Services Australia has begun scouring the market for a suite of customer experience (CX) applications to form part of the federal government’s new Facebook-inspired digital services platform.
In a request for expressions of interest released on Friday, the agency went looking for what it is calling the “core CX capabilities” for the government digital experience platform (GOVDXP).
GOVDXP – which is slated to eventually replace the eight-year-old existing myGov portal – promises to give citizens a single, personalised view of their interactions with the government.
Deloitte has spent the past year developing the platform in line with the Digital Transformation Agency’s requirements at a cost of $30 million, despite the initial contract coming in at $1 million.
A beta version of the platform currently runs in parallel with myGov, though its functionality is currently limited as it is yet to be integrated with other services from Services Australia or the Tax Office.
Following the initial work, Services Australia is now seeking to understand the capability and costs associated with “longer-term advancement of the myGov service ecosystem underpinned by a DXP”.
“The beta development has enabled government to understand how to integrate bespoke agency systems into a modern and scalable platform,” expressions of interest documents state.
Services Australia – which will eventually operate GOVDXP like it does the existing myGov portal – is calling for software for three capabilities: content management, experience delivery and experience analytics.
Service providers will be able to provide software that meets all three requirements (bundle b), content management and experience delivery requirements (bundle a) or just analytics (bundle c).
Together, the bundles will form the “experience management platform” – a key component of the overall platform (“DXP Core”), according to a blueprint of GOVDXP and its proposed channels.
GOVDXP, as well as the Australia.gov.au website that it is based on, is currently underpinned by Adobe Experience Manager.
“The capabilities will need to be able to provide frontend customer facing applications, mobile applications and APIs,” the expressions of interest states.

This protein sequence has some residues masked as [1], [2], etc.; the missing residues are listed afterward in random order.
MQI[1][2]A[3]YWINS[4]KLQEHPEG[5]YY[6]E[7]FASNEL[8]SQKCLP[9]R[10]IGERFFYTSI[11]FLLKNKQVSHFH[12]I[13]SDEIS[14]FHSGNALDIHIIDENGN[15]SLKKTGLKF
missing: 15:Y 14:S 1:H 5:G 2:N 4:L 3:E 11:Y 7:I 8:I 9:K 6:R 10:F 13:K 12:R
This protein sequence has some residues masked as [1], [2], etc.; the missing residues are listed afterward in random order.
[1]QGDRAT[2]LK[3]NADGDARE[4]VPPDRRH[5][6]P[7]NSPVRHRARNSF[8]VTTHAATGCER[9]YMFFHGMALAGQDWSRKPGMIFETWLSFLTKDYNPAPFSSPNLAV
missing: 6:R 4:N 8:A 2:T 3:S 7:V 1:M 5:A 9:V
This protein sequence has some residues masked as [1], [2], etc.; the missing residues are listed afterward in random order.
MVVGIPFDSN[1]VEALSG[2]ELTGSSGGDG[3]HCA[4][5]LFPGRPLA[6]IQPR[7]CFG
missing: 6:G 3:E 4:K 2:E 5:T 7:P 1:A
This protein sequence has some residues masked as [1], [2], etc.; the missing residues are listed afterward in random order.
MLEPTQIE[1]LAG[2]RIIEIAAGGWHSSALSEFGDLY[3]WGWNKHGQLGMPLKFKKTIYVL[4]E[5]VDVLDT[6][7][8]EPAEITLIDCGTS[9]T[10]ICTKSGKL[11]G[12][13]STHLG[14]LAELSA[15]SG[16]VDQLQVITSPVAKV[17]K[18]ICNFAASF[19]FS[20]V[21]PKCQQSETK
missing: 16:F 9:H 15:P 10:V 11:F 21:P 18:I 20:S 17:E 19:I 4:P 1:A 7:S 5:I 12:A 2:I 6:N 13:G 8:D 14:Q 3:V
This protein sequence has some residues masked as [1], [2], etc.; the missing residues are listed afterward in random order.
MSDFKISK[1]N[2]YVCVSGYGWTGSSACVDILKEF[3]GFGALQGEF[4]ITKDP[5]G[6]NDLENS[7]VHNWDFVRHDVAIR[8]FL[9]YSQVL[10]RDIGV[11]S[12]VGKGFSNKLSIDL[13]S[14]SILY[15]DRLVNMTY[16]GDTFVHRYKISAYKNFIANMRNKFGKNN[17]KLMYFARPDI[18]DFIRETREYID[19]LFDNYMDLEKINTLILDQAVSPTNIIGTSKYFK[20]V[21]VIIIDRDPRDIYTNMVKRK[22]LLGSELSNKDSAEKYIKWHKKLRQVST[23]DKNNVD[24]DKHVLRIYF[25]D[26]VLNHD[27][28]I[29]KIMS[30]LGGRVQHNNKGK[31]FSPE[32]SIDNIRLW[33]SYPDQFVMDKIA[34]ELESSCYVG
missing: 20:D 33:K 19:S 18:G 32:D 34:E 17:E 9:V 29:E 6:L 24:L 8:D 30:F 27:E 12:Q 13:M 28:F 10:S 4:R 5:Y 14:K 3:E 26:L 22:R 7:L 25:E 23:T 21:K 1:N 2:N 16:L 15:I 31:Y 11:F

“The capabilities will be required in tandem with required internal microservices potentially behind (or in front) of an API gateway depending on final approved architecture patterns.
“This mandates that most, if not all of the capabilities offered should provide mechanisms in which they can be queried, executed and controlled via an industry standard API."
The content management capability will provide the processes and technologies necessary to support digital content, namely a CMS service capable of integrating with other workflow engines.
Under the experience delivery capability, the service provider will design and deliver the customer experience, including personalising the customer’s journey based on their past platform usage.
The analytics capability will provide the data analytics to analyse customer interactions, which will include giving agencies the ability to “access customer session replays of digital service transitions”.
Each capability area will need to support up to 2.7 million users, including 500,000 concurrent users each day, though normal operation will sit well below this (500,000 users, 75,000 concurrent).
The expected capacity is higher than the existing myGov platform, which sits at around 300,000 concurrent users after it was upgraded from 55,000 last year in response to the pandemic.
“The existing myGov service averages 500,000 logins daily, with daily peaks at 2.7 million logins,” the expressions of interest documents state, adding that 130 million myGov Inbox mail items are sent each year.
“It is expected that these capacity levels are maintained through the deployment of the proposed DXP, with up to 10% increases in users annually.”
Service Australia will hold a briefing for the work on February 12. It plans to proceed to the second stage of the procurement in March.